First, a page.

SS: It's darker too, I seem to remember.
BL: It is. And buckwheat itself has protein in it; there are proteins in the honey that react with the sugars, and you end up getting this maltier flavor. It's a very strong flavor. So, if you like a toasty honey flavor it's great. Otherwise, sometimes people like that clean flavor and they want to go with something a milder like tupelo or orange blossom.
Brush honey onto salmon for a quick and beautiful browing effect in the recipe for Roasted Whole Side of Salmon.
SS: Let’s talk about cooking with honey. When should we be using it?
BL: What people should know is the more you cook honey the less flavor it's going to have. If you're making something like a honey cake you're going to need to use a lot of it in order to get a little bit of flavor. You picture things that are glazed, and I'm not talking like doughnuts, but things that are savory: chicken, pork, fish, things like that. We found that honey was one of the best ways to glaze just about anything. We have a recipe for a whole side of salmon. The piece of salmon itself isn't that thick; it's maybe a half inch or so. The real problem with salmon is overcooking it. If you cook it until it's just done there's almost no color on the top. We went in the kitchen and we were looking for different ways of adding color to the top and getting it to brown quicker.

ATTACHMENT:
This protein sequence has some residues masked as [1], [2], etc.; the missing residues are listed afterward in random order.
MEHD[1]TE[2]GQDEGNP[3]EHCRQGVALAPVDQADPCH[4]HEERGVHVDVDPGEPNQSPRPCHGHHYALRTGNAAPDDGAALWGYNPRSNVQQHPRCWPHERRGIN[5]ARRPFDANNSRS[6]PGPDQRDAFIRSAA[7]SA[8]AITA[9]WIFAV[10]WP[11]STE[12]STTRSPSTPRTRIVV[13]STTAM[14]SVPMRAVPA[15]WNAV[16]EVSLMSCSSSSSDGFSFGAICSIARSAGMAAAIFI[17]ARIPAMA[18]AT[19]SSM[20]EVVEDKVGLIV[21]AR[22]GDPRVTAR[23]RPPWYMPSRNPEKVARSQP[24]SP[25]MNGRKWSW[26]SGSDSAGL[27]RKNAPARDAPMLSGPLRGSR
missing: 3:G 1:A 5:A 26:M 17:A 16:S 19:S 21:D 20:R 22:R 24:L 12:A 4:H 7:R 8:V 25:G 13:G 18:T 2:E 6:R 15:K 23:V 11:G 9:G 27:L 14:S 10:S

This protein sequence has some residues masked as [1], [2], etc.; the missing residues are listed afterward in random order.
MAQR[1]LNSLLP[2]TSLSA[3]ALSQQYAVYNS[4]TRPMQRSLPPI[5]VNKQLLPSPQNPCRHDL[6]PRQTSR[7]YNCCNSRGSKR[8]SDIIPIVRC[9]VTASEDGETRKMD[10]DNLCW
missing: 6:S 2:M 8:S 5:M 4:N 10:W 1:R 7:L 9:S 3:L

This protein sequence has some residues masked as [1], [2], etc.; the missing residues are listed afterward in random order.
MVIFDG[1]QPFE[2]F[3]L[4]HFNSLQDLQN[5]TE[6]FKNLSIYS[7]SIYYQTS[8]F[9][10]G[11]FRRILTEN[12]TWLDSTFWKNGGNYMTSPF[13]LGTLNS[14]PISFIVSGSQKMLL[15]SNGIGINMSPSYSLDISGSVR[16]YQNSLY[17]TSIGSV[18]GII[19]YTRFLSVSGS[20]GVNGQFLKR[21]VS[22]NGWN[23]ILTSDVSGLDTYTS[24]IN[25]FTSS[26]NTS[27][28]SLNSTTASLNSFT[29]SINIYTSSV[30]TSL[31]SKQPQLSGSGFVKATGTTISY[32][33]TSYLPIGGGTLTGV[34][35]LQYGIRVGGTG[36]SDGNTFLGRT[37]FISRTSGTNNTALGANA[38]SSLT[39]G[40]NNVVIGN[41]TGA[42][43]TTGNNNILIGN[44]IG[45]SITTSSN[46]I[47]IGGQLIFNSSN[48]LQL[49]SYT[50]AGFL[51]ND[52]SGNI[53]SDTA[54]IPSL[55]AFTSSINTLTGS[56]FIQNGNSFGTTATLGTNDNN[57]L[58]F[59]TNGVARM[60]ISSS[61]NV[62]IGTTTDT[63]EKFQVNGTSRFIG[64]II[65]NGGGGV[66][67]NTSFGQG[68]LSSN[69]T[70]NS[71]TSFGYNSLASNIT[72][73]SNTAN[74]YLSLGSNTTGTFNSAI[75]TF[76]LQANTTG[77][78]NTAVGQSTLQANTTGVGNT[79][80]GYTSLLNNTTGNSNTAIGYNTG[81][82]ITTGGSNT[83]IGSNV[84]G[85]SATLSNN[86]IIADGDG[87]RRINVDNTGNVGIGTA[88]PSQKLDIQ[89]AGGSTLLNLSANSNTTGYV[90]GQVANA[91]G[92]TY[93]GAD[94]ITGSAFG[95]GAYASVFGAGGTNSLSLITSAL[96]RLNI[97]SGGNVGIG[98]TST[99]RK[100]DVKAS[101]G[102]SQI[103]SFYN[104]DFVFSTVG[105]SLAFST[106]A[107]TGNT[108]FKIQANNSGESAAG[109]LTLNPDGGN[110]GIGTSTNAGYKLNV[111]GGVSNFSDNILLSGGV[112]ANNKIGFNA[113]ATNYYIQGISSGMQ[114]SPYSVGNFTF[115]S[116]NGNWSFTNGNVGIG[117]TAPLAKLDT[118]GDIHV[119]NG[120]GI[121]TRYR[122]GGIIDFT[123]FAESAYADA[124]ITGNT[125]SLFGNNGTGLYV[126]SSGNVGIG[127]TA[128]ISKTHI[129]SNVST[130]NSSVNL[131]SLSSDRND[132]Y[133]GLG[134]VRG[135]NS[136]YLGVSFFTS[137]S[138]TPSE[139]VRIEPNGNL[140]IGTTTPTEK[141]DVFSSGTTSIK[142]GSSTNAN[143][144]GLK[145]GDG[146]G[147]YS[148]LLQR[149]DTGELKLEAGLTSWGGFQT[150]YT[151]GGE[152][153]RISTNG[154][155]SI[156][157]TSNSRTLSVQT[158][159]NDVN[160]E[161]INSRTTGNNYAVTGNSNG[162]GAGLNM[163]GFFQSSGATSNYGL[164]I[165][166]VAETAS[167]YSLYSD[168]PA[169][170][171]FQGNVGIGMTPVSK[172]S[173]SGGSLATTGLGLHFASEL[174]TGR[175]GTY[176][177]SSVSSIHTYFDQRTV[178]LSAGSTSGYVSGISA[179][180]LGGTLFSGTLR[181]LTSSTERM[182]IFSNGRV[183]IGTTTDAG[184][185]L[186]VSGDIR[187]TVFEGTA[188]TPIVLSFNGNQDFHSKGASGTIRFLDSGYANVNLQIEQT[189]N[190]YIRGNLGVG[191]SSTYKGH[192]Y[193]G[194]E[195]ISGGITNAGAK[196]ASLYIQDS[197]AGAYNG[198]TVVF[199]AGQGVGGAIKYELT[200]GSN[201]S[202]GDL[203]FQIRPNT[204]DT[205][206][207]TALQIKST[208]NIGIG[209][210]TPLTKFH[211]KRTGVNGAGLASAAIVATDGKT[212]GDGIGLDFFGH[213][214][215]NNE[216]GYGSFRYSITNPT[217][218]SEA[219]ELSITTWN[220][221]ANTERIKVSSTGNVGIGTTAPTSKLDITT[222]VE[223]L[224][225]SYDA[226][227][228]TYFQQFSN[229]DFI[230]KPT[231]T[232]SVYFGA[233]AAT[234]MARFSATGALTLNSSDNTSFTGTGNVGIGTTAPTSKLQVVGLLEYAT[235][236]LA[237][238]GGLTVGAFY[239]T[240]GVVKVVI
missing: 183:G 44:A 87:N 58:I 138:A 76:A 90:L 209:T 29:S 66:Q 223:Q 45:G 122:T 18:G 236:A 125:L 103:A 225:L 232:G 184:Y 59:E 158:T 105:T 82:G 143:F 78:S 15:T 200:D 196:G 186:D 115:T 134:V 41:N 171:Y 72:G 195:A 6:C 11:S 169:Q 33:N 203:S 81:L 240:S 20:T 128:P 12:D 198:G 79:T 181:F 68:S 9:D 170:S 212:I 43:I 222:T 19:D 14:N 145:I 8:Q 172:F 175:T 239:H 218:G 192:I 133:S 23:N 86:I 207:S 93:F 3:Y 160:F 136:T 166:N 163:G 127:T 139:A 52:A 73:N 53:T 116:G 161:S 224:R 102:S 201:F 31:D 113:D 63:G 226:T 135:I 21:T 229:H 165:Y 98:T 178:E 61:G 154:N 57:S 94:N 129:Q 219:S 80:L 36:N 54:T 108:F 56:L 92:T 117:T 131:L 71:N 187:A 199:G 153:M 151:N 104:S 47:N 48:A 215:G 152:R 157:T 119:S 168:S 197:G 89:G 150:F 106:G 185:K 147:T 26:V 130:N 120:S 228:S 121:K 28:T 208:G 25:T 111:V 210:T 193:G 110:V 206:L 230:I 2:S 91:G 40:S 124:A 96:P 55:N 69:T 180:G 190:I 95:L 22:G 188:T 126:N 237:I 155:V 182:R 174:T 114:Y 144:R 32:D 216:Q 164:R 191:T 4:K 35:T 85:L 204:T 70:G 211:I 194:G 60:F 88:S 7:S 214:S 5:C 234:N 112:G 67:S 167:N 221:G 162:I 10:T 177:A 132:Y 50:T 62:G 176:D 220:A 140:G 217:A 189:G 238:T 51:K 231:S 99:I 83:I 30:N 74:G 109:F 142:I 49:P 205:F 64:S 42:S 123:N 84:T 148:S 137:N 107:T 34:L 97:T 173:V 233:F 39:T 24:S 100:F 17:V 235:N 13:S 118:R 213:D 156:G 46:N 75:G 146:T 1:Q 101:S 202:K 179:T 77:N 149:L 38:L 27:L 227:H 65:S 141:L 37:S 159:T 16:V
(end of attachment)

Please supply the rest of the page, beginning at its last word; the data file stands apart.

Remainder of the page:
We tried sugar, because we like sugar, but sugar was really spotty and didn’t work very well. However, honey was kind of amazing. We just brushed it on, it smoothed over the surface perfectly and browned evenly all over. And that has to do with the types of sugar. Regular table sugar itself is basically just disaccharide, meaning it contains two specific sugars to make its own sugar. But honey is a monosaccharide; it’s actually two monosaccharides that are still separate and haven't combined to make sucrose. So, in order for sugar to start to brown it has to break down into those monosaccharides before it can start to brown. That's why honey, because it's already in that state, will brown faster.